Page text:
that makes sense. it kinda sounds like an SCR is similar to a relay. adding a small charge to the gate through the cathode opens the "flood gate" allowing the power to pass through the SCR or allowing the circuit to complete. If I was to use the optoisolator to make the SCR less sensitive, what iso would i use. im not sure which one would be good for my design. and it seems that you have it designed to run off 4AA batteries?

this iso wont put out more than 2V or 150mA because thats the max the SCR can handle at the gate. only asking because it looks like it runs at 3V

The forward drop of the ISO and the series resistor Limit the output
current and voltage.  The  4N33  costs  25¢....

All  4Nxx  I know are optical isolators or optocouplers.

I'm pleased you liked my Flush SCR analogy.  The point being once fired,
you loose control of it until it has emptied your tank Capacitor.

but you do have it powering off of 4AA's??

Heres what I have so far, as for the opto and relay. Im a little confused on what to use to power the coil in the relay. from what i can find, all the relay's that can handle 5A through have to have at min. 12V to activate the coil and switch over, but the opto has the footswitch powered by 3V, so how do we make them work symbiotically. heres what i have so far


DON'T charge the capacitor straight off the supply - its likely to trip it, since its a short circuit when its empty.


Because his supply has an intrinsic current limit, since it has to charge flat batteries.


Ok, that makes alot of sense. I should have known that. so what di i do then?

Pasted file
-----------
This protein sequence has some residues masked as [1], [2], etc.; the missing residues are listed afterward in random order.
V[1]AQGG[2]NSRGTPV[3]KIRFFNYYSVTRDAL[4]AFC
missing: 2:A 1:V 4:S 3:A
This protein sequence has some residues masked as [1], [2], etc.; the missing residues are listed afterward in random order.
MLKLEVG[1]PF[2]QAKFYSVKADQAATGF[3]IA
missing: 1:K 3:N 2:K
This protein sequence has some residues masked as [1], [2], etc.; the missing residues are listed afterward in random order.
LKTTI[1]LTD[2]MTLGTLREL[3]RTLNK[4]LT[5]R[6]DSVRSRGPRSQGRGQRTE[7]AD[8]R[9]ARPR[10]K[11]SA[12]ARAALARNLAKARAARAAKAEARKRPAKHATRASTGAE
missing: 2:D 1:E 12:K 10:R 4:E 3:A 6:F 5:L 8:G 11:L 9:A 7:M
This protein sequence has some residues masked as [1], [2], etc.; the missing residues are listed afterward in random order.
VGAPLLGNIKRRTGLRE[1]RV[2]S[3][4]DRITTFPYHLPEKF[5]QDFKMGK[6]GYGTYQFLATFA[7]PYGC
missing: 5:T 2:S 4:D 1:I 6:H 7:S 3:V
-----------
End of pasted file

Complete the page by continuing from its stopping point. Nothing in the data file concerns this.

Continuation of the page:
Add a 10 Ohm resistor from the supply to the cap. It will take about 10x 3.3 seconds to charge to around 25 Volts.


thats all I have to do, add a resistor? i would assume a large watt resister. now if i have the PSU set to 14.4v, it will only charge the cap to 14.4 right?

Yep, and Yep. The "wattage" is highest for a fewseconds after switch on = V^2/R. Try a 20 Watt-er.


Look for a metal clad - or use a car light bulb !!! - something around 20W .....


I am so lost. I can use a bulb like this as a resistor. I thought it was supposed to be a 10-Ohm resistor? and with all this circuitry, will the cap still get charged enough, the smaller circuitry wont hinder the amount of power passing through???


Look for a 20W 12V bulb - a taillight bulb should be fine - ask at an auto store - and it will act as a perfect little power resistor for you for a few seconds.

No, it won't steal power, because no current will flow in it during the discharge cycle

A new day and a fresh mind. So heres what i found, can you tell me which one of these will work, if not all, too protect the psu from short circuiting. and does the diagrahm above look right, where i added it. also, if I use the bulb, am i right to assume, the bulb would only be lit while charging and the turn off once the cap is fully charged? like a charging indicator?

these are all rated 20W, the bulb is 12V, the resistors are 10 ohm

20W 12v.jpgA102450-ND.jpgFSOT20-10-ND.jpgPWR220T-20-10R0F-ND.jpg

Just use the bulb - as you surmise, it will act as a charging/charged indicator for you.


so how does a 5 farad stereo cap sound, too much. cant really have too much? as long as i keep the settings on the psu where i want them, right?

also, how does the G6L relay I mentioned below sound. will it work, or do you know of one that will fit my specs better. I wanna make sure I have all my Parts right before i order them. as always, thanks guys

Make sure the relay can handle the 5A charging current.

5 Farad sounds fine.